Before you post your controversial hot take in your office chat, choose your setting wisely and consider the medium. You might want to talk it out.
Words at Work

Science: This is why you should say your controversial opinions out loud, not email them

Before you post your controversial hot take in your office chat group, choose your setting wisely and consider the medium. A new study in Psychological Science found that we respond differently to opposing opinions we read over those that we hear.

In short: If you want your sparring partner to see you as an an intellect of rational logic and sophistication — qualities that can hopefully persuade them to believe your wild opinion — try saying it out loud to them.

In a series of experiments, researchers recruited participants who held opposing views on women’s reproductive rights, war, and politics and had participants rate how they felt about the human behind the opposing take. To evaluate those feelings, researchers told participants to rate the extent to which the other speaker was “refined and cultured,” “rational and logical,” was “like an adult, not a child,” acted “mechanical and cold, like a robot,” and seemed “less than human, like an animal.”

Whether they heard the opinion through video or audio didn’t make a significant difference in judgment — but reading the opinion did. When evaluators heard a participant who disagreed with them, they thought the person was significantly more mentally capable of thought than when they read the same opinion in text form.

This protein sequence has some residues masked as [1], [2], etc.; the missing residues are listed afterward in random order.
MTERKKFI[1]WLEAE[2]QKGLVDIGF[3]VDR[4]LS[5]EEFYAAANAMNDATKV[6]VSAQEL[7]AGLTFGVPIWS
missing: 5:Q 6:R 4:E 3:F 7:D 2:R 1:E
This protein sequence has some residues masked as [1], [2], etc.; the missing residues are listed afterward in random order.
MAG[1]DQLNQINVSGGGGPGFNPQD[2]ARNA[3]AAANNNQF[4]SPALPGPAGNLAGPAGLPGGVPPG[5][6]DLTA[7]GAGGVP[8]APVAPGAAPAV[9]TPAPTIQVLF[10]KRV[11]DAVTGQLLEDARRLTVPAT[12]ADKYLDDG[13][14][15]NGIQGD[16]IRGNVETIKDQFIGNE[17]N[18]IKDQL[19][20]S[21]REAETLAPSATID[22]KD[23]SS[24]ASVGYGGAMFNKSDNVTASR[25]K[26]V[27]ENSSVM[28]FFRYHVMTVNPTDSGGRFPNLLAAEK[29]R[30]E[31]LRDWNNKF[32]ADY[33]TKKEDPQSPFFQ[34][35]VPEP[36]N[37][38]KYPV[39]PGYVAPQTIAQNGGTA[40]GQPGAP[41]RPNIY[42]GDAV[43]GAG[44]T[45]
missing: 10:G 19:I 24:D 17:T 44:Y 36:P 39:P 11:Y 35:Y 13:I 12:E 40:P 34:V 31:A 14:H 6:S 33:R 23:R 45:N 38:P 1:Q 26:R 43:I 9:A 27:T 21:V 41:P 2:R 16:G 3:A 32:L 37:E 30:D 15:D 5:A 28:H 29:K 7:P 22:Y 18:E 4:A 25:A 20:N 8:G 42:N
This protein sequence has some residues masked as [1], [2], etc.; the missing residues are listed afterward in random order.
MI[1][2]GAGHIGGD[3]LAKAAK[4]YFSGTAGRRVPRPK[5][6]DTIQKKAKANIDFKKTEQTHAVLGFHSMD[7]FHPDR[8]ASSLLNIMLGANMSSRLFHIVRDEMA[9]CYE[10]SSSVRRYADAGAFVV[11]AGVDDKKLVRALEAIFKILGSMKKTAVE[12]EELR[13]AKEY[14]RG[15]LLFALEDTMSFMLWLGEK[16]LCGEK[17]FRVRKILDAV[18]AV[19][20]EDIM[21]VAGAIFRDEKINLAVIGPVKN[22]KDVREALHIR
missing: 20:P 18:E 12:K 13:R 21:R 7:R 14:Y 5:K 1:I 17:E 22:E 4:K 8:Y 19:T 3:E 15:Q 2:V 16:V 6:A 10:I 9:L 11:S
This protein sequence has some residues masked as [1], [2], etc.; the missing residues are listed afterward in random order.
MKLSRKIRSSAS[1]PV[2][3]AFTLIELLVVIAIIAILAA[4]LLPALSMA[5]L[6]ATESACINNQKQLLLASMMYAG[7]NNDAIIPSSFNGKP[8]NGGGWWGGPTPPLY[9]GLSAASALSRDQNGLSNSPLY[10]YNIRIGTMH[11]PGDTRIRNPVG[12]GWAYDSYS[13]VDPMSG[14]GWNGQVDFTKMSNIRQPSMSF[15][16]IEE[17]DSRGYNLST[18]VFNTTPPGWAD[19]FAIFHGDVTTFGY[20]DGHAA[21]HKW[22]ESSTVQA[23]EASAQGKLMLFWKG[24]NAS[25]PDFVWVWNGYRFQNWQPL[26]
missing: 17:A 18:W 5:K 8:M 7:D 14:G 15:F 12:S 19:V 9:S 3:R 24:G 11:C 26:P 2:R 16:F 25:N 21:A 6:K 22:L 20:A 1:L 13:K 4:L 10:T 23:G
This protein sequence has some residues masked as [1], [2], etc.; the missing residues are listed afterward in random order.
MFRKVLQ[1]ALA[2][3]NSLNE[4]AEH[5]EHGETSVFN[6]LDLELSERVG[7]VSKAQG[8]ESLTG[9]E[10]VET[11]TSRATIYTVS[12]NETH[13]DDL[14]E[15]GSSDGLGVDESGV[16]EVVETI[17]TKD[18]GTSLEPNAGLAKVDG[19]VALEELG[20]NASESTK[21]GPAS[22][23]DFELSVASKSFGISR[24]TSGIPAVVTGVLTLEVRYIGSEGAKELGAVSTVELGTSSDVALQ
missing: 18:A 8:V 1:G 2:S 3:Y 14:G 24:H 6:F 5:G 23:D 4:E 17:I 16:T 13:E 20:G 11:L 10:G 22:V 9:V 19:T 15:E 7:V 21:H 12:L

In other words, the opposition’s perceived humanity depended on the medium of communication.

Study: Opinions heard feel more thoughtful than opinions read

Why do we see our opposition more clearly as human beings through voice over words? Perhaps because those vocal tics of inflection, intonation, and normal pauses humanize us in ways that get lost over a text message where emotion is implied in emoji and punctuation, and tone is easy to miscommunicate.

“Our experiments demonstrate that a person’s voice reveals something more fundamental: the presence of a humanlike mind capable of thinking and feeling,” the study states. “If mutual appreciation and understanding of the mind of another person is the goal of social interaction, then it may be best for the person’s voice to be heard.”

What you can do

When two people get into an argument, there’s a tendency to start seeing the opposing speaker as an enemy to denigrate and defeat. They’re no longer a rational human like you, they’re the other side.

This study suggests that there’s something that you can easily do to bridge that gap. If you want your controversial take to be seen as more than mindless drivel, get off your keyboard and give the person a call.